The trend continued when another resident, Samuel Berg, was arrested on February 20, 1907 for swindling.  He and a group of con men preyed on naïve out-of-towners.  One was Morton Woodman of Fall River, Massachusetts, who had recently inherited $6,500—a windfall that would amount to about $166,000 today.   The New York Times reported on his unfortunate gullibility.  He was fooled by Berg and his gang into betting his money on a sure horse race scam.

“He had met a man in a cigar store to whom he told of his $6,500 awaiting to earn something.  His new acquaintance told him that he had tapped the wires and could always win on the races.  Woodman was taken to a poolroom where he played a dollar and won five.  Then, accompanied by friends of his first friend he went to Fall River, where he drew out of the bank his $6,500.  Then he went with the men to 123 East Twenty-sixth Street, where he lost his fortune.”

Woodman went to the police and brought detectives to the place.  They broke down the door and found five men, including Samuel Berg, “with racing sheets, charts, and a large quantity of ‘phony money.’”  Berg was arrested with the others for running what detectives called “the same old game.”

In 1910 James B. Shea leased the building to Harris Photios for two years at $480.  Sharing the upper floors with disreputable tenants over the years were hard-working blue collar tenants who simply could not afford to live elsewhere.  John Ridgeway was a 52 year old “laborer” living here when he was injured in a trolley wreck on July 19, 1921.  And in 1924 immigrants Joe Manes and Frank Bakerjis lived here.  They had been “two victims of the entry of the Turkish army into Smyrna two years ago,” said The New York Times.  “They ascribe their escape and the subsequent rescue of members of their families to the prompt relief rushed from America through the Red Cross.”

But then there was the problem of unsavory activities at street level.  With Shea's saloon shut down by Prohibition, Friedman’s Pharmacy opened on the the Eighth Avenue side, as did George Papageorge’s jewelry store.   On July 9, 1926 Friedman’s was raided by Prohibition agents who found the drugstore was also selling booze.  And on September 18, 1927 43-year old George Papageorge was arrested when two diamond rings in his store valued at $500 were identified as being stolen from Max Selsky’s jewelry store at No. 79 Nassau Street two weeks earlier.  When detectives checked his safe, they found a pistol—a violation of the Sullivan law.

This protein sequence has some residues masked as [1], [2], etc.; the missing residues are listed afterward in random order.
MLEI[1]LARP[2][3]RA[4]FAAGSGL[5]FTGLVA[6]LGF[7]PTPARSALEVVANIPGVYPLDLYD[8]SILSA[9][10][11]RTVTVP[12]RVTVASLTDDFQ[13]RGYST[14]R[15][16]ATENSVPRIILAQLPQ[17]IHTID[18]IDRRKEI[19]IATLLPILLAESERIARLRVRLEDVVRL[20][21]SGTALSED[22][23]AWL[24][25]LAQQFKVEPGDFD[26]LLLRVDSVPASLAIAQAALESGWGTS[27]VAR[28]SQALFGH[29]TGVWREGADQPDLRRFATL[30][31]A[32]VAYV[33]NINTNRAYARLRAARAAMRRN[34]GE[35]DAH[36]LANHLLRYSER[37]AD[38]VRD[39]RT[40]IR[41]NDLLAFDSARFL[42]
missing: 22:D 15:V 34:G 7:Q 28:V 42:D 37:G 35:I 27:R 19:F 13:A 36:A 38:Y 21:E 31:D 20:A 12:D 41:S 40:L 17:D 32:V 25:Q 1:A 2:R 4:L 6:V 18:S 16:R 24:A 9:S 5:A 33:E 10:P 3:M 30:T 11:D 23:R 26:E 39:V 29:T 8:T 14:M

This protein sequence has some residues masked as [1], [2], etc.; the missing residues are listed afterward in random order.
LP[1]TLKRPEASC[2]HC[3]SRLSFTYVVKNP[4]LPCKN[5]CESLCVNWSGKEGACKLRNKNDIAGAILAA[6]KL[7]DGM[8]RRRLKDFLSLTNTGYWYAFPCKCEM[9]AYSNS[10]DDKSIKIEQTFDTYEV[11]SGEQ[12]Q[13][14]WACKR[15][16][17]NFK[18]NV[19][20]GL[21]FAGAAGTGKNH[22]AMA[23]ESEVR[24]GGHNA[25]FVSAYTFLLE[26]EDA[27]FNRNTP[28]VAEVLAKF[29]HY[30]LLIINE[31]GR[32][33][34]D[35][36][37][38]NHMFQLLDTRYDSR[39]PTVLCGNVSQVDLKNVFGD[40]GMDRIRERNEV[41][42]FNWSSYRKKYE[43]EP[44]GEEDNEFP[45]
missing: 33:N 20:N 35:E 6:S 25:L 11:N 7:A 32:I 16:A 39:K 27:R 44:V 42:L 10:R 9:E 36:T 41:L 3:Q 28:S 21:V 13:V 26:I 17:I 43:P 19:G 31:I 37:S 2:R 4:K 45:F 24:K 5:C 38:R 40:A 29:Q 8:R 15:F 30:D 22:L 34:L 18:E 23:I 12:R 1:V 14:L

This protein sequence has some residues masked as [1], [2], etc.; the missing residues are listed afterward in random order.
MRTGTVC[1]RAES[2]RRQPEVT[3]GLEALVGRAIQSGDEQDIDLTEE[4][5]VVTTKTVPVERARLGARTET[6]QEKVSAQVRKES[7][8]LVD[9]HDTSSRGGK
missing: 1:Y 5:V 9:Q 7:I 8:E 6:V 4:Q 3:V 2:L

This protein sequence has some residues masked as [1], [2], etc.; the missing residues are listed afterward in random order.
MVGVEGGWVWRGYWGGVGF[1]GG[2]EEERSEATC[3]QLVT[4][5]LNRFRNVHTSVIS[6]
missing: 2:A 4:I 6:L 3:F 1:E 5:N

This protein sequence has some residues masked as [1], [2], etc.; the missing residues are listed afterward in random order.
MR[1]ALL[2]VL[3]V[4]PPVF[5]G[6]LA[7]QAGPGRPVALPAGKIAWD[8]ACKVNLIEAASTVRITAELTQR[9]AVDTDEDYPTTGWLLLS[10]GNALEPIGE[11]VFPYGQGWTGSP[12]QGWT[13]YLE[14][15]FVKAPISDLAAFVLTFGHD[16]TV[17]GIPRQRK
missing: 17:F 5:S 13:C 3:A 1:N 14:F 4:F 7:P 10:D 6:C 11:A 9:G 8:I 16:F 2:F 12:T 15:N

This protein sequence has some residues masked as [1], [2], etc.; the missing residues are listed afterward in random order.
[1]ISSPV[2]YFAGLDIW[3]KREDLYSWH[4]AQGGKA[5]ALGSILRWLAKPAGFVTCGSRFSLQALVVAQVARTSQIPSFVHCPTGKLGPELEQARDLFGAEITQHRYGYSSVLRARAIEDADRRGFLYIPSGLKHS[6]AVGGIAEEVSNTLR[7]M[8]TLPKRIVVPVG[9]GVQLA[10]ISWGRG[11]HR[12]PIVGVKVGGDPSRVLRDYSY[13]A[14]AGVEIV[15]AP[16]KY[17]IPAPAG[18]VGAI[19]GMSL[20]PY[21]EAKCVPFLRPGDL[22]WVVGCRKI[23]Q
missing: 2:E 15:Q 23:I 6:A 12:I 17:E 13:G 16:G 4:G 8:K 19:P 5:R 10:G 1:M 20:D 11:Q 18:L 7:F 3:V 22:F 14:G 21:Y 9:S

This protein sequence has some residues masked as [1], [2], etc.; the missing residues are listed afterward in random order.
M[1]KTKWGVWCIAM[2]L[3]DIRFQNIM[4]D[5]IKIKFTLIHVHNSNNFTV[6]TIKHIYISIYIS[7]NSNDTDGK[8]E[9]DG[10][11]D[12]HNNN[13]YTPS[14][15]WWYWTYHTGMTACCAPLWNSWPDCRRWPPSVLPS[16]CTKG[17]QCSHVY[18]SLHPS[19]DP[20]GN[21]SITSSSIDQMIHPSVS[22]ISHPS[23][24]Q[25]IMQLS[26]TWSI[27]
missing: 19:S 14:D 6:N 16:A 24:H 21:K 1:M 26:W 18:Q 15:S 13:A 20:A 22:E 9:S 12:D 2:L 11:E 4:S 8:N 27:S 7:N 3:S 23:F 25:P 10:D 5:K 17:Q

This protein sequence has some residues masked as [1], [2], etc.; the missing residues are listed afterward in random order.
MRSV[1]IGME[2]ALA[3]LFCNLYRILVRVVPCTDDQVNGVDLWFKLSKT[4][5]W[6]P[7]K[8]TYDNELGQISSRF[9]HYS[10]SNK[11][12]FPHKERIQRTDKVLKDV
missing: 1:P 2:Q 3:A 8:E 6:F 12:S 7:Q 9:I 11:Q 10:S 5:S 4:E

In 1928 architect Samuel Roth completed a conversion of the hotel into "furnished rooms" on the upper floors.  The Department of Buildings cautioned "not more than 15 sleeping rooms in the building."

A year earlier Rose Janousek was 37 years old when she moved to New York from Lonsdale, Minnesota looking for work.  She moved into the former hotel and, like so many of the residents before her, found herself before a judge a year later on March 22, 1928.

Rose had become enamored with George White, a musical comedy producer.  The woman’s scheme to attract his attention was somewhat short-sighted.

The New York Times reported “Miss Janousek was arrested on Wednesday in the lobby of the Apollo Theater on the complaint of theatre employes who said she had asked John Brennan, a ticket seller, to deliver to George White a package which was found to contain a pistol and fifty cartridges.”

When detectives questioned her, she admitted that she owned the handgun and “said she gave it to Mr. White merely because she admired him.”

In 1930 part of the former saloon space on Eighth Avenue was leased to Sol Cooper for “the sale of cigars.”  Within three years the shop space on the 40th Street side was rented by Joseph Rousso as his tailor shop.  The building suddenly seemed to smack of respectability.  But that image was challenged when the 40-year old Rousso was arrested on Christmas Day, 1933.  He was held without bail for stealing the wallet of a subway passenger.

The former saloon and store spaces at ground level are home to a repellent mix of signs and shops today.  The hotel entrance was located on the 40th Street side through a shallow, columned portico, now gone.
One of the few residents to garner positive press was 30-year old Helmar Harback.  As large chunks of ice slowly moved down the East River during the frigid winter of 1934, Harback got into a two-week argument as to whether the ice was “of sufficient strength to carry a man across the stream.”

Finally Harback set out to prove his point.  The New York Times reported on February 20 “Equipped with a borrowed oar, and with the confidence of an Eskimo after a polar bear, he climbed down the Brooklyn anchorage of the Brooklyn Bridge, picked out a good floe and began a perilous cruise south on the river.”

As he paddled his miniature iceberg down the river, tugboats and other vessels blew their whistles, and ships “berthed at piers on the Manhattan and Brooklyn shores added to the continuous salutation by much flag dipping.”